February 19, 2014The following content was originally on WWLP

    Watch the WWLP coverage of the Municipal Finance Oversight Board meeting.

    The State Auditor has authorized the state to borrow $96 million on behalf of Westfield. The money will finance all sorts of citywide projects from school remodeling to building construction to water main repairs.

    Read more from WWLP

  • Daily Hampshire Gazette: State audit of Northampton Housing Authority finds room for improvement in agency’s procurement practices

    January 29, 2014The following content was originally in the Daily Hampshire Gazette

    A state audit has found that the Northampton Housing Authority maintains sound procurement practices but flagged three instances when the agency ran afoul of competitive bidding guidelines.

    The review by state Auditor Suzanne M. Bump examined nearly $1 million in spending at the agency over two years. The procurement issues flagged involved $7,245 for pest control services, $11,109 for painting and $15,609 for carpet and flooring installation between July 2010 and June 2012.

    Read more in the Daily Hampshire Gazette

  • NB Standard Times: State Auditor approves UMass Dartmouth’s proposal to privatize campus bookstore Editorial

    January 28, 2014The following content was originally in the Standard Times

    State Auditor Suzanne Bump has approved UMass Dartmouth's proposal to privatize its campus bookstore. The proposal submitted last year demonstrates "the public interest is being served by providing services that are at least of equal quality to the services provided by public sector workers, and that the public will not end up losing money," Bump said in the release.

    Read more in the Standard Times

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  • BBJ Editorial: Contractor flap would be a serious matter in private sector

    January 17, 2014 - The following content was originally published by the Boston Business Journal.

    Credit state auditor Suzanne Bump with thorough work and also providing the business community with a rich irony by uncovering various violations at the state Department of Transportation in its use of contract employees. The irony here is the state has created a set of onerous and punitive independent contractor rules that one of its own agencies routinely flouted. It’s the classic “do as we say, not as we do” scenario.

    The state auditors uncovered some bizarre contractor situations at the DOT, including IT consultants serving as supervisors for state employees. One IT contractor had an 11-year tenure at the DOT.

    Read more from the BBJ.

  • Boston Business Journal: MassDOT IT Consultant Audit

    January 9, 2014 - The following content was originally published by the Boston Business Journal.

    State Auditor Suzanne Bum's office today released a tough report on the use of consultants by the state Department of Transportation for information technology work.

    The audit states the DOT resorted to inappropriate hiring and employment practices to bring consultants on board, in some cases circumventing state laws in the process. The report said DOT spent $22 million on consultants in recent years — and in one case retained a consultant for 11 years. The audit asserts some of the work done by consultants should have been performed by state employees.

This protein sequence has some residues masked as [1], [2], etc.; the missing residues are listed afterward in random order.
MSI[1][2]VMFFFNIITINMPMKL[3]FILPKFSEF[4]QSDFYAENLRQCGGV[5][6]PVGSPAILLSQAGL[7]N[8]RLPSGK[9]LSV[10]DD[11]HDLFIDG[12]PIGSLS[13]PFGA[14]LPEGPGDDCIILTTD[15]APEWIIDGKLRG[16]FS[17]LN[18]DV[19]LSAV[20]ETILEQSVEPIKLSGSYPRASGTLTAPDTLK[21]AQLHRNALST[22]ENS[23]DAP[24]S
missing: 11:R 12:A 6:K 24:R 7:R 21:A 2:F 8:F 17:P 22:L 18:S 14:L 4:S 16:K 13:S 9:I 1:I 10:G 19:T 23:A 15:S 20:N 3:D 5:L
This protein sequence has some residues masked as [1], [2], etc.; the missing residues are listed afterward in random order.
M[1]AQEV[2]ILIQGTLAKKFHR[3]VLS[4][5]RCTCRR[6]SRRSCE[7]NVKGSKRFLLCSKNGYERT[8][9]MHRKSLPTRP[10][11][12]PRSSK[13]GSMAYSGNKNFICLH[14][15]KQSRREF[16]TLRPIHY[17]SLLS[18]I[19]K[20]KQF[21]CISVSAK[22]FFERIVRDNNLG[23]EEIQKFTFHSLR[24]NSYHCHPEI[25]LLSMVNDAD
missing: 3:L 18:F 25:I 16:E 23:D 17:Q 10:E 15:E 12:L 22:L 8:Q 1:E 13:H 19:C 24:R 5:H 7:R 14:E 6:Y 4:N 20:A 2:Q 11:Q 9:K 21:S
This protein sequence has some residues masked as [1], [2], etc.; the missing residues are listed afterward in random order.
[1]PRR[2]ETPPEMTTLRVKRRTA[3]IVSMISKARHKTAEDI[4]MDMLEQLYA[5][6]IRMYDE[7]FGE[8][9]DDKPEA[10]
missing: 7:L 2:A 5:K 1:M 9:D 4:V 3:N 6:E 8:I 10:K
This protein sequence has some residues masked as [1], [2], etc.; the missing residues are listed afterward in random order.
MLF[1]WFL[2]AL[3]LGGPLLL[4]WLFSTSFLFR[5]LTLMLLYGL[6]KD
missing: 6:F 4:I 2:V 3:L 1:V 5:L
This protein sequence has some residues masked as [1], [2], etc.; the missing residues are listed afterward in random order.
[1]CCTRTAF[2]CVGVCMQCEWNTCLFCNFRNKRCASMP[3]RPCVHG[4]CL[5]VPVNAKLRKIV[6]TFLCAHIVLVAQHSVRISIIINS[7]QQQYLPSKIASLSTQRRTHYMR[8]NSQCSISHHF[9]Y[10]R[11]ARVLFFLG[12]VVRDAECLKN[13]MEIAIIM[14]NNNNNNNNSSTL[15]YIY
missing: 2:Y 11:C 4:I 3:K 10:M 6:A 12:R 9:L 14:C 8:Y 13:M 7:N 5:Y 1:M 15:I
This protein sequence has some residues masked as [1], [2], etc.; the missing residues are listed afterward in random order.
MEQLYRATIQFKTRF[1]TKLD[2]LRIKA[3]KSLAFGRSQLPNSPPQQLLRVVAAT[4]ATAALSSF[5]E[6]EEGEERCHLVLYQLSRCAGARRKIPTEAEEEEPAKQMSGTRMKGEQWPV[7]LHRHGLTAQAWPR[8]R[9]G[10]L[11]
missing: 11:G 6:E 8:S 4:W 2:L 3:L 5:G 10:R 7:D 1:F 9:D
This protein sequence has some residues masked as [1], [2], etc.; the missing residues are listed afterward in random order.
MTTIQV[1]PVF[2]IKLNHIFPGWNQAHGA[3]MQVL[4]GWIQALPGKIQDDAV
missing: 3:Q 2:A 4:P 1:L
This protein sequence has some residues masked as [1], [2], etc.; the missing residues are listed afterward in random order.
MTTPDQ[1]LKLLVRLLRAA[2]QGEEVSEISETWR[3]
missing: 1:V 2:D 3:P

"These findings suggest that MassDOT has been circumventing the administration’s imposed salary and staff number limits by misusing consultants,” Bump said in a prepared statement accompanying the release of the audit. “The agency needs to find a lawful way to staff its IT functions.”

    Read more from the Boston Business Journal.

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  • Boston Globe: Audit details Worcester agency’s troubles

    January 3, 2014 - The following content was originally published by the Boston Globe.

    A defunct Worcester social service agency charged more than $143,000 in questionable expenses to the state before it closed, according to a recent report from the state auditor’s office.

    The troubled nonprofit, the Henry Lee Willis Community Center Inc., also accumulated about $1 million in debt to the state and other creditors, including $235,569 to the state’s unemployment insurance fund, by the time it shut down.

    The community center, which provided a variety of social service programs in Central Massachusetts and relied primarily on state funding, was finally forced to close its doors last Feb. 15 after four state agencies pulled their contracts because of concerns about the center’s management and continued financial woes.

    The financial problems appeared to have been years in the making. The Dec. 19 audit found that the Department of Children and Families flagged the nonprofit’s financial problems as early as 2009. The agency’s own auditor repeatedly noted that the nonprofit had problems with its credit card documentation in fiscal years 2009 through 2012.